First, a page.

Intro about Hummingbirds
Hello and welcome to the site dedicated to Hummingbirds.
In this text we will give you basic facts about Hummingbirds and by clicking menu (above) you can get some interesting facts about Hummingbirds.
Although nature is as mysterious as it is wondrous, there are an abundance of things you can learn for yourself, and one of the most interesting creatures to observe would have to be the Hummingbird. A Hummingbird is a small and agile animal that comes in a variety of different colors (as in them being colorful birds in their own right), they sport a coat of iridescent feathers that only they could make look so good. One of the most common facts that people know pertaining to the Hummingbird is how quickly they fly, they actually flap their wings around 80 times per second (which is almost incomprehensible
They can fly however they please, as they have the ability to fly up, right, left and down with immense speed (and in some drastic cases Hummingbirds have been reported to fly upside down!). The way that Hummingbirds hover is quite unique, as they move their wings in a figure-eight formation (as opposed to the traditional up and down motion most birds use to hover). As if that wasn’t icing on the cake, Hummingbirds have unique beaks (known as bills) that allow them to get to nectar much easier. The bill itself is slender and long so that dipping into flowers and other sources of nectar won’t be difficult. The hummingbird isn’t known to walk (nor hop) on the ground, as their feet are only used to perch.
The hummingbird diet is just as unique as the entire creature itself, and this is because they have a very strict diet (it’s almost as if they were bird bodybuilders or something). Hummingbirds usually eat nectar (from flowers), tree sap, pollen and even insects. Nobody knows exactly why they eat these particular things, but they seem to be happy with their food accommodations! Hummingbirds have a rapid rate of breathing (as well as a fast heart rate), and as a result they have high body temperatures. Due to these traits the Hummingbird has to eat quite consistently, and on top of that they require a large amount of food to eat daily. The long bill actually sports a long tongue inside of it, which is used to lick up their food of choice. It doesn’t sound that exciting, but Hummingbirds can actually lick their food around 13 different times per second (imagine these things at an ice cream parlour!).
Hummingbirds are actually described as being endangered (or vulnerable), and the variety of different species makes it difficult to put a number on the population regarding regions. Although this is the case, Hummingbirds can only be found in the western hemisphere (all the way from Alaska to Chile!); most tend to make their homes in the tropics, which sounds like a pretty long vacation for a bird!
The number of different species regarding Hummingbirds is astounding, as there are a whopping 320 different species available for observation. 12 of these particular species actually spend their summers in North America, but when the winter comes they head right back down to the tropical areas (probably to get a few margaritas into their systems). Communication is also another neat trait that Hummingbirds sport, as they communicate through the use of visual triggers (among other things). Hummingbirds seem like they’re cute and innocent animals, but they can be quite territorial when the time comes. Hummingbirds have actually been reported to chase one another away from their respective territories, and they’ve even been observed chasing away much larger birds (like hawks and such); I suppose you could call Hummingbirds the most badass bird that we’ve got on this planet!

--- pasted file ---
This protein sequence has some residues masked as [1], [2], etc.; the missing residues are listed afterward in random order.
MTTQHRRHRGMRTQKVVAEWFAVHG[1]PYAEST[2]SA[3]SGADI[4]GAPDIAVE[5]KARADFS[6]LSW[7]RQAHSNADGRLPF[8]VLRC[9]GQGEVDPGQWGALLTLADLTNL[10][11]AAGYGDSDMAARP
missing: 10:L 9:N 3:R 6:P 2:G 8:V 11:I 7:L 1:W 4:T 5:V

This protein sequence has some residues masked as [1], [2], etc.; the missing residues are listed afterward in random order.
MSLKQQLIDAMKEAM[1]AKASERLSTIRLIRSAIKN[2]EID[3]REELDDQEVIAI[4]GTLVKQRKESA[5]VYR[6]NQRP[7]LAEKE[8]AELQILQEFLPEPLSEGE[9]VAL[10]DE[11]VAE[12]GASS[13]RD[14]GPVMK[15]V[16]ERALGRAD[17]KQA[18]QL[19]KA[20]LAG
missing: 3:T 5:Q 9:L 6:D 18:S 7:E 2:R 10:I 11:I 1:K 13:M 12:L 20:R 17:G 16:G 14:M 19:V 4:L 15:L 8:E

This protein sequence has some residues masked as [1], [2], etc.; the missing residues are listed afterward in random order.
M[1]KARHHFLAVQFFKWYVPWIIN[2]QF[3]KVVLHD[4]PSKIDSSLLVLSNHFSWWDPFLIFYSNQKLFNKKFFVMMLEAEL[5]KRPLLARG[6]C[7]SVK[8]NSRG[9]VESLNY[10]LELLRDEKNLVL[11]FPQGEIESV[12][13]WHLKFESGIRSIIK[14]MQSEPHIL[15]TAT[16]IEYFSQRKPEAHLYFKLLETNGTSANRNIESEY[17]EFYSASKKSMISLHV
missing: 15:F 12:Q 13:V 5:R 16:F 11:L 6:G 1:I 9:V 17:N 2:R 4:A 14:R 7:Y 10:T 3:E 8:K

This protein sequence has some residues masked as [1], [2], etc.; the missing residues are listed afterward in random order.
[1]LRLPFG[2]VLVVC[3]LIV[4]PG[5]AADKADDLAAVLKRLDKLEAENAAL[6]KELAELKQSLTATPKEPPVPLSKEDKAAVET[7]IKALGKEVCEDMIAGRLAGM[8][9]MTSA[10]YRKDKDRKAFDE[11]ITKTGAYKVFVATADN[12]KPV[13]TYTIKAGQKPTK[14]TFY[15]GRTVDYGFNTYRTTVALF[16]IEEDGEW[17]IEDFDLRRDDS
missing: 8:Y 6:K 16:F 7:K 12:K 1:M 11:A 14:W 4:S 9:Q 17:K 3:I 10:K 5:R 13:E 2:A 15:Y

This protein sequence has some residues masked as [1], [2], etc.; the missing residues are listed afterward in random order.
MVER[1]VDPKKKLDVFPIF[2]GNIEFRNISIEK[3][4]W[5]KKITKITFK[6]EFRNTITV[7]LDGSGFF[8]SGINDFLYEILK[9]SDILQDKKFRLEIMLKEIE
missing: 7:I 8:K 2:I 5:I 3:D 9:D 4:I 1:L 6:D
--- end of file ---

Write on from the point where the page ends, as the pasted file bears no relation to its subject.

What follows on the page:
There are an abundance of threats that harm Hummingbirds on a daily basis, and although they aren’t really being hunted for their feathers anymore there’s still some problems that need to be recognized. The loss of the Hummingbird habitat has become increasingly relevant when you’re looking at the Hummingbirds life cycle, this is solely because they depend on their habitat (so much so that they adapt to each specific habitat in their own special way). This means that whenever a habitat is lost the hummingbird has a difficult time adapting to the next one, and as a result the population has been decreasing at an increased rate. Habitat loss and destruction is the main reason Hummingbirds have become vulnerable to extinction, and if we’re going to make a change for the better it needs to be soon.
There’s still hope for the Hummingbirds, and hopefully in the near future strides will be made regarding the habitat loss of these magnificent creatures. Although Hummingbirds don’t have a “song” like every other species of bird, they still vocalize as a way to communicate. They make use of chirping noises and notes, all of which are rather short for the most part. The Hummingbird flies so incredibly fast that you can hear the buzzing of its wings if you’re close enough, which is why some people refer to it as the “Feathered Bee” (and the fact that it feeds on nectar backs that nickname up).
Hummingbirds truly are beautiful creatures, so it would really be a shame if they became extinct within our lifetimes. We really wouldn’t have anybody to blame but ourselves, and we all know how weird summer would feel if there wasn’t a Hummingbird or two zipping around in the yard. Nature has so many things to offer us, but it really seems like we aren’t doing our part to keep the entire process going. If you feel like making a difference when it comes to Hummingbirds try and find a local organization dedicated to the preservation of birds (or if you don’t have one start your own!).